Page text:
Site icon The Business Year

Health & the Hajj

As Saudi Arabia broadens the remit of private healthcare services, Muslims coming to the Kingdom of Saudi Arabia on pilgrimage are still expecting high levels of care from the country’s health services.

Hajj is one of the five pillars of Islam and is often interpreted as compulsory for any Muslim with the financial capability; it is also extremely dangerous. The massive influx of people in a concentrated place and long journeys create a hotbed of health risks. While stampedes possibly receive the most attention, spread of infectious diseases, illnesses from prolonged sun exposure, and respiratory infections are just as serious.

In addition to numerous transport, infrastructure, real estate, and tourism developments centered around Hajj and Umrah activities, health services are also being expanded to meet the needs of pilgrims traveling to Mecca and Medina.

In late August and early September of 2017, 2.35 million people gathered at Mecca for the annual Hajj pilgrimage, up nearly 500,000 from 2016.

As part of preparations, Saudi Arabia opened seasonal hospitals at border entry points with a wide range of services, spanning preventive and vaccination services to emergency and ICU departments.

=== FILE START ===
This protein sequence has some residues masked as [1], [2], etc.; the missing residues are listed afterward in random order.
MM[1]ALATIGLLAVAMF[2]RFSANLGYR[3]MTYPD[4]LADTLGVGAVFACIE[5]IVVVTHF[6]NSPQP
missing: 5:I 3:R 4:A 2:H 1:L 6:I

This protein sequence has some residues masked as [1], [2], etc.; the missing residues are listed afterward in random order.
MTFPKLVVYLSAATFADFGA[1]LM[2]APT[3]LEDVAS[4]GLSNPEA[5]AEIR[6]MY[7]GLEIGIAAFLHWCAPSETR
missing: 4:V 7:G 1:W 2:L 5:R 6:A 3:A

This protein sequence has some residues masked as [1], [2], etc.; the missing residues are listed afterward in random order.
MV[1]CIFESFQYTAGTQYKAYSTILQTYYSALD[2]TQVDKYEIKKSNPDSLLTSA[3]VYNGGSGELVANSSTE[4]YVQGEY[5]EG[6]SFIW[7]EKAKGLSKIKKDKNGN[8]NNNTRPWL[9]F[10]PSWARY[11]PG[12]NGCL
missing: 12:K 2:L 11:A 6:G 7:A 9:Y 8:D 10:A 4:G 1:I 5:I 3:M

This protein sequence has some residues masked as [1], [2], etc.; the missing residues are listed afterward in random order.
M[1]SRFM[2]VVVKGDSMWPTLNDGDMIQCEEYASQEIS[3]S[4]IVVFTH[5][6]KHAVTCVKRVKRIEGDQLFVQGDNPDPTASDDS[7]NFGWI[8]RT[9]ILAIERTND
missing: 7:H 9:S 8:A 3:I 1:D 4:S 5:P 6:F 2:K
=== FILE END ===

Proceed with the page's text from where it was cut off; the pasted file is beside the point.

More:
Roughly 30,800 people were involved in the provision of health services commissioned under the Hajj Manpower Program.

In addition to the thousands of cases at hospitals and healthcare centers in Mecca and Medina, a fleet of 100 small and 80 large ambulances served as mobile care units equipped to handle field emergencies. Health control centers were also set up in airports.

Expanding services for Hajj and Umrah pilgrims is a priority for the Kingdom and in line with country’s Vision 2030. The Public Investment Fund (PIF), Saudi Arabia’s sovereign wealth fund, is establishing a company to spearhead the development of pilgrimage services to increase capacity and improve pilgrims’ experiences.

With the drive for privatization ever growing, it may very well present an opportunity to include the provision of Hajj healthcare services.

Al Dar Hospital in Medina is pursuing partnerships with various collaborators to expand operations and integrate with Hajj and Umrah companies. Al Dar CEO Dr. Hussain A. Hamed told TBY that the company is quite invested in targeting pilgrims and other international visitors, and as such is seeking relationships with international partners in Canada and Malaysia.

Partnerships with Asian countries could be quite appealing as growth in the number of foreign pilgrims increased the most from non-Arab Asian countries between 2016 and 2017. According to the Kingdom’s General Authority for Statistics, growth in pilgrims from this region amounted to 37.3%, reaching over 1 million visitors in 2017.

Al Dar is also under expansion, with the AGH Group responsible for adding 40 beds to its facility in Medina by 1Q2019. But, if healthcare providers intend to cater for this increased growth in visitor numbers, it may be necessary to add more than 40 beds.

*This content is an updated excerpt from TBY Intelligence’s 3Q2017 report on Saudi Arabia’s healthcare sector

Exit mobile version